NORTH PORT — The outcome must wait a few weeks.
Facing a decision that could bring a 24-hour 7-Eleven store to Cranberry and W. Price boulevards, city commissioners mashed the brakes in Wednesday’s wee hours after finding that neighbors hadn’t been notified legally of a public hearing on the issue.
A meeting that included the matter on its agenda started Tuesday evening and ended more than seven hours later with no resolution.
Public notices must run in newspapers and get posted in other public venues. Notices are also mailed to those most affected by a potential project. Though such notices had published and got mailed in February for a North Port Planning and Zoning meeting on the same topic, second notices weren’t sent for Tuesday’s commission meeting, Mayor Debbie McDowell learned from city staff when she inquired. She lives near the proposed development and had not received a hearing notice, she said.
City lawyers and attorneys for the builder decided that reconvening in June was best.
That decision came shortly after midnight Wednesday, however, after the city’s lawyer, Amber Slayton, had examined the mayor’s concerns and huddled up with the developer’s lawyers from Venice’s Boone Law firm.
Commissioners at their 6 p.m. start time had wrestled with land issues at the West Villages in North Port and other agenda items before jumping into the 7-Eleven issue, which several neighbors oppose.
It is “probably the best course of action,” Slayton said of the delay until June 15.
Jeff Boone, a Venice attorney for Weedon LLC, the 7-Eleven developer, agreed, to “pick back up where we left off,” he said of moving to June.
Tuesday’s hearing was to examine waivers to the builder. The undeveloped corners at West Price and Cranberry are zoned Neighborhood Commercial High Intensity, meaning restrictions apply.
Boone on behalf of his client, for example, had wanted zoning exemptions at the proposed 7-Eleven, on more fueling stations, a car wash, and to allow the store to operate 24/7.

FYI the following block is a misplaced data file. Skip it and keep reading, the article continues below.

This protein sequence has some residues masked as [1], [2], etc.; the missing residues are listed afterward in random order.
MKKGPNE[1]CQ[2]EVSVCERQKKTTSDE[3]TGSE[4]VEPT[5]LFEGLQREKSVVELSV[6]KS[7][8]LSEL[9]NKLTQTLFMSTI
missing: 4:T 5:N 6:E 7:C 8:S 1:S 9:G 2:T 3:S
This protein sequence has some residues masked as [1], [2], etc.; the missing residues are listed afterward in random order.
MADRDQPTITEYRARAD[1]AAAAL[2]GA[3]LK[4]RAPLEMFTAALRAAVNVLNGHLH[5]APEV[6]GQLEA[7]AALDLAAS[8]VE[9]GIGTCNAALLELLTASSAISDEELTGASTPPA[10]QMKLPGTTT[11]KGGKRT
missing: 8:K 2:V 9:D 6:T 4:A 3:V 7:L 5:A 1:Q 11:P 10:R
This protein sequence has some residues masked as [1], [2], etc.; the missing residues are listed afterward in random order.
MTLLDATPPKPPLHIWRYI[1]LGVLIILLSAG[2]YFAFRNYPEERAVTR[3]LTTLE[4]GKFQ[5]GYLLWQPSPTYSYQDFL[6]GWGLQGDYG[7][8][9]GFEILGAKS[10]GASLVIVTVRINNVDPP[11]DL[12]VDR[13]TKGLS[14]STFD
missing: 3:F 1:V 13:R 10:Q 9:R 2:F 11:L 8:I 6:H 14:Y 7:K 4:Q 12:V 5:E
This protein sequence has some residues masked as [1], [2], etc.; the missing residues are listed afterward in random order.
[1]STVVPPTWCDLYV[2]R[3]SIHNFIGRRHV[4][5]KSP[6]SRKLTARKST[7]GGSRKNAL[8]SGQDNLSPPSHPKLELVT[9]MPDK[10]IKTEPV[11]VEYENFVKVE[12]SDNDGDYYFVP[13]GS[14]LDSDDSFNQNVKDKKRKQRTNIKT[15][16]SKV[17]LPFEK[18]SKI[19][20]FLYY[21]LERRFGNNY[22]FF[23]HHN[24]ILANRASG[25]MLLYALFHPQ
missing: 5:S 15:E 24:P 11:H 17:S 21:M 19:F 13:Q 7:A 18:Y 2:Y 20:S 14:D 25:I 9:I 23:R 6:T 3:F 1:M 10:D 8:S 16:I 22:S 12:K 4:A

Planning and Zoning commissioners in February had recommended all but the 24-hour request. The developer had also offered North Port half of the four-acre parcel, as a buffer between and to use as the city saw fit.
The opposition was there Tuesday, some by voice only, some in letters read by city clerk staffer, and one projected onto an online video platform. It is COVID-19’s doing: guests in cloistered video boxes that light when they speak, all of them fidgeting, sometimes not un-muting their microphones or fighting for focus after hours of staring at a desktop screen.
But those side visuals vanished as things played out. When one woman got her 45 minutes to argue against the project, for instance, Boone objected to a slideshow queued on the screen. The hearing was quasi-judicial, a court-like event with sworn testimony and evidence. The slideshow had not been submitted as is required, he argued, five days in advance.
So, Stacy Tracy, who has led a petition effort that claims a couple hundred signatures, went ahead with her arguments, citing potential gas spills, privacy invasions and crime.
“Does it (7-Eleven) really belong there?” she asked. “The answer is no.”
As Tuesday’s hearing slid into Wednesday, the issue of sending public notices surfaced. Eventually, at 12:48 a.m., McDowell closed Resolution 2020-R-11, pushed the hearing to the exact point it ended, which will be 9 a.m. June 15, likely still the new normal on video conferencing.